Equipped with this real-time diagnostic information, facilitators can proactively align participant expectations, clarify uncertainties, and preserve engagement before relationships deteriorate beyond repair. Importantly, this methodology enables stakeholders to recognize and reconcile discrepancies through open dialogue rather than having evaluators impose post-hoc judgments.

While our case study focused on Japan, we believe this approach holds broader relevance for agricultural development platforms across Asian cultural contexts, where direct expressions of dissatisfaction may be less forthcoming. With further testing and refinement, concurrent self-evaluation methods could become a valuable tool for sustaining the solidarity and effectiveness of participatory innovation processes worldwide.

Cultivating understanding to reap sustainable innovation

Ultimately, our findings underscore the importance of building shared understanding among diverse stakeholders from the very outset of participatory agricultural development projects. MSPs organizers and facilitators must invest time and care to align expectations, clarify roles, and instill a learning mindset in all participants.

By proactively surfacing discrepancies and promoting inclusive dialogue, concurrent self-evaluation represents one promising avenue to foster the mutual understanding and solidarity required for MSPs to bear fruit. As the Hamamatsu case demonstrates, neglecting these relational dynamics can result in promising platforms and technologies withering on the vine.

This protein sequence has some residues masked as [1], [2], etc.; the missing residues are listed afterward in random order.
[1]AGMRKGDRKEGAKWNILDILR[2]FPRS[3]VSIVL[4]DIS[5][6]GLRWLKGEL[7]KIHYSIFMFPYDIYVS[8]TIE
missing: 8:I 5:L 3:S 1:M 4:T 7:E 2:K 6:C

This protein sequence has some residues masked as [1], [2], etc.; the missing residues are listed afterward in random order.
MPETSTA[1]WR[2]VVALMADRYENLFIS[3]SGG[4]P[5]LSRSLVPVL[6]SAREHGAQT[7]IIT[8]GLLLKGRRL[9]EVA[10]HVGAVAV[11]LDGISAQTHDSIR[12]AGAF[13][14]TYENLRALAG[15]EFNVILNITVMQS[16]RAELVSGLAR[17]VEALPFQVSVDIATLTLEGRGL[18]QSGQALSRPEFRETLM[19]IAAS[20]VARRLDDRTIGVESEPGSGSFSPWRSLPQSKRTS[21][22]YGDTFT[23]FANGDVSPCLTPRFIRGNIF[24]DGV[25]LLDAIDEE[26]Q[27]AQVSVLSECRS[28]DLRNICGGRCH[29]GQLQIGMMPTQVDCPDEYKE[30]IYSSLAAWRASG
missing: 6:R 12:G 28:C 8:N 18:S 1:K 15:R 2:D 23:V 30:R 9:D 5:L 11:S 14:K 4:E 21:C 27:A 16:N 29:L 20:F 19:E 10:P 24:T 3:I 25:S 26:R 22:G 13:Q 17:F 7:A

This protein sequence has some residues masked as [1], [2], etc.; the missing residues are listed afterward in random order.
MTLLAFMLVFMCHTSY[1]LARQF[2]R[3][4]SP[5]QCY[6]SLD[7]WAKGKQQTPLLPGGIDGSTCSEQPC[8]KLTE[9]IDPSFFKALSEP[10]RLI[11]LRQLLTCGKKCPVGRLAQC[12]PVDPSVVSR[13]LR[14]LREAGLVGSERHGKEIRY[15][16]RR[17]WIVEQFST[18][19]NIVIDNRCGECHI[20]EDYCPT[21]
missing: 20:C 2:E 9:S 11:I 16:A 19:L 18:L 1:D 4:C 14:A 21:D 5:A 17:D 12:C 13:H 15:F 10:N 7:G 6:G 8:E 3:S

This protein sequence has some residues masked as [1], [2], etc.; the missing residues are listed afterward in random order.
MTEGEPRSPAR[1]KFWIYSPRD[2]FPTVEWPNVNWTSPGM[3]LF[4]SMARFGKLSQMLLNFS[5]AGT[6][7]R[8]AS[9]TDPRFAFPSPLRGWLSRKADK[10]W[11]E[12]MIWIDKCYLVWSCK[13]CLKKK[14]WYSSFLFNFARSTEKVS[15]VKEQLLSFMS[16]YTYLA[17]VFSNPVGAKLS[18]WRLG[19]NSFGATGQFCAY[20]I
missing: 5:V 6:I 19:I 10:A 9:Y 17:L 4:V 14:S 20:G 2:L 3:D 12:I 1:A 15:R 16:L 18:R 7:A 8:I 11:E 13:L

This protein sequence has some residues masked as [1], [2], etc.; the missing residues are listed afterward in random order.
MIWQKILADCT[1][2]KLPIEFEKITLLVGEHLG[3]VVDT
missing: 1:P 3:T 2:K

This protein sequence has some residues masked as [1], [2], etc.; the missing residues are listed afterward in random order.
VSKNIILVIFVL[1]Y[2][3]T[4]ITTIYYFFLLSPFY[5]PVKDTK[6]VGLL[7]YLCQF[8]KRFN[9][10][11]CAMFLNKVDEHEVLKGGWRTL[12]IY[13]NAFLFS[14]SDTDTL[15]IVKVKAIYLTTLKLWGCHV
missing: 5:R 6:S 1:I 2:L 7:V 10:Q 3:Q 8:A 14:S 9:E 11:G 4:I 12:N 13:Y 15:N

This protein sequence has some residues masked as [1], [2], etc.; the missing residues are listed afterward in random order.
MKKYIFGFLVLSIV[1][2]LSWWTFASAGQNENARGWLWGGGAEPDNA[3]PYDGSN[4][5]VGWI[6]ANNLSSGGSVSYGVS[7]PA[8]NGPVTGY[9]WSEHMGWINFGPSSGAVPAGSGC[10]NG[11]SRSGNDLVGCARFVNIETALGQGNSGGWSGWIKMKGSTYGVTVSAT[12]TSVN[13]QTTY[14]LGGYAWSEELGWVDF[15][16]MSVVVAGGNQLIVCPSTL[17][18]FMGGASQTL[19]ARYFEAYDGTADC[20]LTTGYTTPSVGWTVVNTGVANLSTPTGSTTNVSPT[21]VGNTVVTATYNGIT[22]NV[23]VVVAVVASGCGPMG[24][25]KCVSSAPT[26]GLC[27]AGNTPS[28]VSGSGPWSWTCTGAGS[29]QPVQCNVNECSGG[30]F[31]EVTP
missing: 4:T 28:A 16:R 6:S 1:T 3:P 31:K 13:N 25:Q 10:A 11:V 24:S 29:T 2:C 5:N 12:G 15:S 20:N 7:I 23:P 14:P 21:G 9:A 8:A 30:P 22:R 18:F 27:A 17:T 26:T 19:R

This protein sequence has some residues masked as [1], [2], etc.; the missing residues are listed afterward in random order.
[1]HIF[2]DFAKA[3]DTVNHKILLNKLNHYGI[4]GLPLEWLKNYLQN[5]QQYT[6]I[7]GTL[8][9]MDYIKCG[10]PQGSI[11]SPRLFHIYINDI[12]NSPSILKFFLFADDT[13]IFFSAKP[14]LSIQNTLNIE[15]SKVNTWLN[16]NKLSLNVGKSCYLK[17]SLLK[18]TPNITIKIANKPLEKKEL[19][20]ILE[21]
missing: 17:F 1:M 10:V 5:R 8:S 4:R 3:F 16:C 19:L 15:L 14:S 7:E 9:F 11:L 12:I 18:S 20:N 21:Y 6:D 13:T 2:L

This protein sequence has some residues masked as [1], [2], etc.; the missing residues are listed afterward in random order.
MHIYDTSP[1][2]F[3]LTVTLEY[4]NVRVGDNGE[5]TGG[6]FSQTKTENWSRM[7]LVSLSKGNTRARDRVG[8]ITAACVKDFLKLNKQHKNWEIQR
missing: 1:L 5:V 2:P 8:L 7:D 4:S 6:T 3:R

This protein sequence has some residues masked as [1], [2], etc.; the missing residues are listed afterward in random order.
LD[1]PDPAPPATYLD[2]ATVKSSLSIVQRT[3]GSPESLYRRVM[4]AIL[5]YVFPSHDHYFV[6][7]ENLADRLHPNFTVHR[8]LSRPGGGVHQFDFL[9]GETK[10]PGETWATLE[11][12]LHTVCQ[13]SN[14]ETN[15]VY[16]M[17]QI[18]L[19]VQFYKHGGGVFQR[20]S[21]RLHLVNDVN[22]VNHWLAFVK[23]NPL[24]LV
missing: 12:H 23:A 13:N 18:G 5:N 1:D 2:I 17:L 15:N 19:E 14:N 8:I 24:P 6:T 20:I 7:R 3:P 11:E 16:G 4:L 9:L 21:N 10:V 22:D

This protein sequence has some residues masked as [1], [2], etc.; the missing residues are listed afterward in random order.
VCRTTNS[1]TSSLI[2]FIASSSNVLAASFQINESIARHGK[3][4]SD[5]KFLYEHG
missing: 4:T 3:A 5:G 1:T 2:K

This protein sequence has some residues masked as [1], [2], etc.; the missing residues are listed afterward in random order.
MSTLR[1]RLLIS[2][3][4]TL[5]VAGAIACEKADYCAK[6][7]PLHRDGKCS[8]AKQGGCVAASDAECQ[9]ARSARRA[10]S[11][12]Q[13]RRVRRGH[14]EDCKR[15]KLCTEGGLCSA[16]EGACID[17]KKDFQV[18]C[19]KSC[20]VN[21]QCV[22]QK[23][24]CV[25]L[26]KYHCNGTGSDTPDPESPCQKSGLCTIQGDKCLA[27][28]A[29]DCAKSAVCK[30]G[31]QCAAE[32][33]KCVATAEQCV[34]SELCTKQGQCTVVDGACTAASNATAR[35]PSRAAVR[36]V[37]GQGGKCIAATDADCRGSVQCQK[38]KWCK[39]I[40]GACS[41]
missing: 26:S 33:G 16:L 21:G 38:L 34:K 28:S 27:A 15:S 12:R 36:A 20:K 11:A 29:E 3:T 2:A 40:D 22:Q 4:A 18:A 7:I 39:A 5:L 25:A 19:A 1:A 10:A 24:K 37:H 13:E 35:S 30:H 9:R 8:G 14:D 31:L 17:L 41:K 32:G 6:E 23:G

For governments and industry bodies involved in advancing global justice, an important implication is to avoid underestimating the uncertainty of technologies under demonstration in their communication, particularly by refraining from using keywords such as “completed” or “established.” Moreover, they mustn’t solely demand quantitative outcomes, such as increased crop yields, from participatory projects. Furthermore, it is necessary to pay attention not only to the “loud vocal” farmers but also to the marginal ones. To this end, support for intermediaries such as facilitators and mediators who bridge discrepancies in participatory development should be considered.

In an era of escalating food system challenges, the global quest for agricultural sustainability hinges on our ability to harness the collective wisdom of all stakeholders – from farmers’ fields to researchers’ labs to policymakers’ offices. Only by bridging interpretational gaps and cultivating genuine collaboration can we hope to reap the full potential of participatory innovation.

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Journal reference

Kihira, M., & Maruyama, Y. (2024). Toward the concurrent self-evaluation of solidarity in platform-based development: a case study of discrepancies among technological interpretation in Japan. Environment, Development and Sustainability, 1-25. https://doi.org/10.1007/s10668-023-04404-5

Mariko Kihira is a PhD candidate in the Department of Social and Human Environment, Environmental Studies at Nagoya University in Japan. After completing her MSc in Rural Development and Communication, Development Studies at Van Hall Larenstein in the Netherlands, she worked on various research projects related to agriculture on an outsourced project basis. Through her experiences of being deeply involved in small groups within local farming communities, she has developed a strong interest in aggregation and discrete stakeholder networks in the context of farming.